Physical Yellow Pages Molder While Online Yellow Pages Blossom

Last Updated Aug 1, 2008 1:38 PM EDT

yellow-pages.jpgPity the phone book. As more and more people turn to online search for finding local businesses, delivering the Yellow Pages to your doorstep may go the way of the milk bottle. Borrell Associates put out a report today forecasting that the yellow pages industry will lose 39 percent of its revenue over the next five years, losing more than $5 billion by 2013.

But while the hefty physical Yellow Pages may be a thing of the past, the report is unexpectedly optimistic about the future of the yellow pages industry (especially considering the title, "Say Goodbye to the Yellow Pages").

The reason? Via ClickZ, the yellow pages industry is better suited to shifting towards online than local newspapers. From the article:

"Yellow pages publishers have spent the past three years transforming their massive on-the-ground sales forces into marketing consultants who can meet their customers' demands both in print and online," reads the report. "Their combined print/online packages are simple, low-priced, one-stop solutions to small-business advertising needs."According to the report, local directory companies made about 9 percent of their gross revenues from online sales in 2007, whereas most other local media competitors hovered below five percent. Borrell estimates that directory companies will be earning one-fifth of their revenues from online sales by 2011.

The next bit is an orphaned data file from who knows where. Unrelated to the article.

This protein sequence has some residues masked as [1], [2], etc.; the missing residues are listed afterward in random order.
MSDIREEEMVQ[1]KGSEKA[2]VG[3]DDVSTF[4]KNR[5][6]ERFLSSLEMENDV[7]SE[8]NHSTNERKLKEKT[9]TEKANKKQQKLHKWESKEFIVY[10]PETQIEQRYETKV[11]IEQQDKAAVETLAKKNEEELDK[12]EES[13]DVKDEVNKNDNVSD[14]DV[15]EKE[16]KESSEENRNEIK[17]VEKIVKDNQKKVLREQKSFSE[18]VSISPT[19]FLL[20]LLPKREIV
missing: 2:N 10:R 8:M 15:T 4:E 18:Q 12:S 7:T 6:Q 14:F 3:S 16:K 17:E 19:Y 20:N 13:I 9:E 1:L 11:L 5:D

Gordon Borrell, CEO of Borrell Associates, says the shift is due not just to the re-training of the directory sales forces, but to their structure.

The yellow page directories "are selling packages of ads in print at a much lower price point than the newspapers or broadcast TV or even radio guys, so they know how to sell smaller ad packages to smaller business," he said. "So they're able to make the transition [to online sales] a lot more quickly as opposed to paper guys, who are used to selling $50,000 or $100,000 packages. It's harder to get their attention on a $1,000 or $2,000 ad sale."